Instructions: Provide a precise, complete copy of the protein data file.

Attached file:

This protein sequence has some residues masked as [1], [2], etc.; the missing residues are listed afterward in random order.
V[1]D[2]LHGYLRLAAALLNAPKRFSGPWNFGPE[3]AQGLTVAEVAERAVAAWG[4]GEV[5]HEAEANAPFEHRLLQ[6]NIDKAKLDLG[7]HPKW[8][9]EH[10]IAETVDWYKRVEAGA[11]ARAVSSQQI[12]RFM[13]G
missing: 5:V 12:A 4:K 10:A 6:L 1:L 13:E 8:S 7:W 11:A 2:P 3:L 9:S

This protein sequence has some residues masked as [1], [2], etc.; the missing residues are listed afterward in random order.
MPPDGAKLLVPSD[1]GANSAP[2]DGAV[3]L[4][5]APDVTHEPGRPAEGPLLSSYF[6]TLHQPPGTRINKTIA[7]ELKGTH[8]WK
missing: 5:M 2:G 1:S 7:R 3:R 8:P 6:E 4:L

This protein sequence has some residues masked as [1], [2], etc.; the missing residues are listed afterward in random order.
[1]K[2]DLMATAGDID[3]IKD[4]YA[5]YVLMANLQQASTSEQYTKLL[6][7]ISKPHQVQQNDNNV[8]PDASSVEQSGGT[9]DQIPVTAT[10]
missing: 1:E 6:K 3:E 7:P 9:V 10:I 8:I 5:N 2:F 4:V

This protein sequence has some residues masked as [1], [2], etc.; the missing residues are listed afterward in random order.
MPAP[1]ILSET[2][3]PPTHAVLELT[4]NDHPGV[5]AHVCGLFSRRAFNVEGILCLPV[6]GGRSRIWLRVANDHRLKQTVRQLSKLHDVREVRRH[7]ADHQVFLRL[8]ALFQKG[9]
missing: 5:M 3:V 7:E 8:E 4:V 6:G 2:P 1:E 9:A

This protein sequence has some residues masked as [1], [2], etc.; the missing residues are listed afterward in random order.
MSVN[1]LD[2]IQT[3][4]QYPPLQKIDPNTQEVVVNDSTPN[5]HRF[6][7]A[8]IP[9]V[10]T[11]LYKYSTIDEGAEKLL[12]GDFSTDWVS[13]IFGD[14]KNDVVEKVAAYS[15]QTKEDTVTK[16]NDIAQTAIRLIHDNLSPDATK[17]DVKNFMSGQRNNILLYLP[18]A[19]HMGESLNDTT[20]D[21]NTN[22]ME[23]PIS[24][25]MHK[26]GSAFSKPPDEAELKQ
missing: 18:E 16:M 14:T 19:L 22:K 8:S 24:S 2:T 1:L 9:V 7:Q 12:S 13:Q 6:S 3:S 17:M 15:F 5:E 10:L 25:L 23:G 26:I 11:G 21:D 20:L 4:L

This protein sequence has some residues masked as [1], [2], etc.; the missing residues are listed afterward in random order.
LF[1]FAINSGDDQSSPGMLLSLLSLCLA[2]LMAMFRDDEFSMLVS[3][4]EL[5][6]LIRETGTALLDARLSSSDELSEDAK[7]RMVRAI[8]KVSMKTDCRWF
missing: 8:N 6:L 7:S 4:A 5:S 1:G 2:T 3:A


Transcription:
This protein sequence has some residues masked as [1], [2], etc.; the missing residues are listed afterward in random order.
V[1]D[2]LHGYLRLAAALLNAPKRFSGPWNFGPE[3]AQGLTVAEVAERAVAAWG[4]GEV[5]HEAEANAPFEHRLLQ[6]NIDKAKLDLG[7]HPKW[8][9]EH[10]IAETVDWYKRVEAGA[11]ARAVSSQQI[12]RFM[13]G
missing: 5:V 12:A 4:K 10:A 6:L 1:L 13:E 8:S 7:W 11:A 2:P 3:L 9:S

This protein sequence has some residues masked as [1], [2], etc.; the missing residues are listed afterward in random order.
MPPDGAKLLVPSD[1]GANSAP[2]DGAV[3]L[4][5]APDVTHEPGRPAEGPLLSSYF[6]TLHQPPGTRINKTIA[7]ELKGTH[8]WK
missing: 5:M 2:G 1:S 7:R 3:R 8:P 6:E 4:L

This protein sequence has some residues masked as [1], [2], etc.; the missing residues are listed afterward in random order.
[1]K[2]DLMATAGDID[3]IKD[4]YA[5]YVLMANLQQASTSEQYTKLL[6][7]ISKPHQVQQNDNNV[8]PDASSVEQSGGT[9]DQIPVTAT[10]
missing: 1:E 6:K 3:E 7:P 9:V 10:I 8:I 5:N 2:F 4:V

This protein sequence has some residues masked as [1], [2], etc.; the missing residues are listed afterward in random order.
MPAP[1]ILSET[2][3]PPTHAVLELT[4]NDHPGV[5]AHVCGLFSRRAFNVEGILCLPV[6]GGRSRIWLRVANDHRLKQTVRQLSKLHDVREVRRH[7]ADHQVFLRL[8]ALFQKG[9]
missing: 5:M 3:V 7:E 8:E 4:V 6:G 2:P 1:E 9:A

This protein sequence has some residues masked as [1], [2], etc.; the missing residues are listed afterward in random order.
MSVN[1]LD[2]IQT[3][4]QYPPLQKIDPNTQEVVVNDSTPN[5]HRF[6][7]A[8]IP[9]V[10]T[11]LYKYSTIDEGAEKLL[12]GDFSTDWVS[13]IFGD[14]KNDVVEKVAAYS[15]QTKEDTVTK[16]NDIAQTAIRLIHDNLSPDATK[17]DVKNFMSGQRNNILLYLP[18]A[19]HMGESLNDTT[20]D[21]NTN[22]ME[23]PIS[24][25]MHK[26]GSAFSKPPDEAELKQ
missing: 18:E 16:M 14:T 19:L 22:K 8:S 24:S 2:T 1:L 9:V 7:Q 12:S 13:Q 6:S 3:S 17:M 15:F 5:E 10:L 25:L 23:G 26:I 11:G 21:D 20:L 4:L

This protein sequence has some residues masked as [1], [2], etc.; the missing residues are listed afterward in random order.
LF[1]FAINSGDDQSSPGMLLSLLSLCLA[2]LMAMFRDDEFSMLVS[3][4]EL[5][6]LIRETGTALLDARLSSSDELSEDAK[7]RMVRAI[8]KVSMKTDCRWF
missing: 8:N 6:L 7:S 4:A 5:S 1:G 2:T 3:A